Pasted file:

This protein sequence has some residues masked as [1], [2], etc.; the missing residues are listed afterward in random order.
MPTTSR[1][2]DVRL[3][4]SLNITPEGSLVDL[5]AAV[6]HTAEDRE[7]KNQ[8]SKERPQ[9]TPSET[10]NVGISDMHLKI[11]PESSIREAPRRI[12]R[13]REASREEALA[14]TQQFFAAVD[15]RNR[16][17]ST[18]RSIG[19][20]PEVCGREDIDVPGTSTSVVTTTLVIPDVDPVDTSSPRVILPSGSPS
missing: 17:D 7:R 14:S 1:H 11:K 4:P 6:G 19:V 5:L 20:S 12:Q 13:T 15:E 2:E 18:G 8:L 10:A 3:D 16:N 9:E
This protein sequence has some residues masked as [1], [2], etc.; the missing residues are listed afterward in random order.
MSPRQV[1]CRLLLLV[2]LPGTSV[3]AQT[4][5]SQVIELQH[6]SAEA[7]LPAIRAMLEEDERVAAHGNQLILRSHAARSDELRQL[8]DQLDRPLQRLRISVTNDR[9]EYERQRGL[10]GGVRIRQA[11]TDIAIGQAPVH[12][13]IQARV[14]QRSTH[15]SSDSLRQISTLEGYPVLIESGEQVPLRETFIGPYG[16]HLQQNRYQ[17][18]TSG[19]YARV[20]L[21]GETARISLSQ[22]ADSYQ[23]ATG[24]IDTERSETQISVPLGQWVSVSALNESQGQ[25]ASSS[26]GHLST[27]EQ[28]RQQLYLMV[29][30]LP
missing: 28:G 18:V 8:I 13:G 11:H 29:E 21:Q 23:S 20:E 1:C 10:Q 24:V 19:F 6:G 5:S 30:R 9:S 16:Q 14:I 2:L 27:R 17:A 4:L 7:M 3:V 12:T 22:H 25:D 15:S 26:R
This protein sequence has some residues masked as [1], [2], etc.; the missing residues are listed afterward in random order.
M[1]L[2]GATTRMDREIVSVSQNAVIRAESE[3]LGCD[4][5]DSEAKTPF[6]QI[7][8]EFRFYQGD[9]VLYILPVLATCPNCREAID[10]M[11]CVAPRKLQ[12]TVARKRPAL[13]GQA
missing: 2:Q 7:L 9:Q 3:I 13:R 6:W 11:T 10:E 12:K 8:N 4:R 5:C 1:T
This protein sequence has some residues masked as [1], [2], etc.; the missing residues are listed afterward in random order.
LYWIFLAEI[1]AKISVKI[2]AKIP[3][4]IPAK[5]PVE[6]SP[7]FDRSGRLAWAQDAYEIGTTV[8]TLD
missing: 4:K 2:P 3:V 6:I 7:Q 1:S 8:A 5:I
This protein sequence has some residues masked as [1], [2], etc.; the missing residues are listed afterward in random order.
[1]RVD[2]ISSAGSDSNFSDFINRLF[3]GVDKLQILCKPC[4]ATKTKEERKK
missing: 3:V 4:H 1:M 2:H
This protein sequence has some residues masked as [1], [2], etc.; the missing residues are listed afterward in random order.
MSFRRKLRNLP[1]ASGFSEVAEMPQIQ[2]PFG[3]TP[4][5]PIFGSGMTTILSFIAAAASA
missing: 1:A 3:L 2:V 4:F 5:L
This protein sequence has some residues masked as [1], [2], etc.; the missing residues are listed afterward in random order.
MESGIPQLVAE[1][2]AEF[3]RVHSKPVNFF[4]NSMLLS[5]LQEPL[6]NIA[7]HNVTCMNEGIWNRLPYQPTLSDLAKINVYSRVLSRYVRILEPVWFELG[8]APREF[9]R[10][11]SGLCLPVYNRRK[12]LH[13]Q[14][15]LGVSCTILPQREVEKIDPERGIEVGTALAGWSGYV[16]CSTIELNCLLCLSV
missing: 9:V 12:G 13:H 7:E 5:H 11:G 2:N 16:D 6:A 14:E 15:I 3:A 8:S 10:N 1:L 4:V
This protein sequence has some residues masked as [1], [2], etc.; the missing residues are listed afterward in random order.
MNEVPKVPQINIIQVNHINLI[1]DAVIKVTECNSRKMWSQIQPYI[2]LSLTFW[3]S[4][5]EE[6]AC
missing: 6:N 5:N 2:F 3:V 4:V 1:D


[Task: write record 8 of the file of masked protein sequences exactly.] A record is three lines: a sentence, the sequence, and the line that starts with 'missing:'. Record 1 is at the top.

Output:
This protein sequence has some residues masked as [1], [2], etc.; the missing residues are listed afterward in random order.
MNEVPKVPQINIIQVNHINLI[1]DAVIKVTECNSRKMWSQIQPYI[2]LSLTFW[3]S[4][5]EE[6]AC
missing: 6:N 5:N 2:F 3:V 4:V 1:D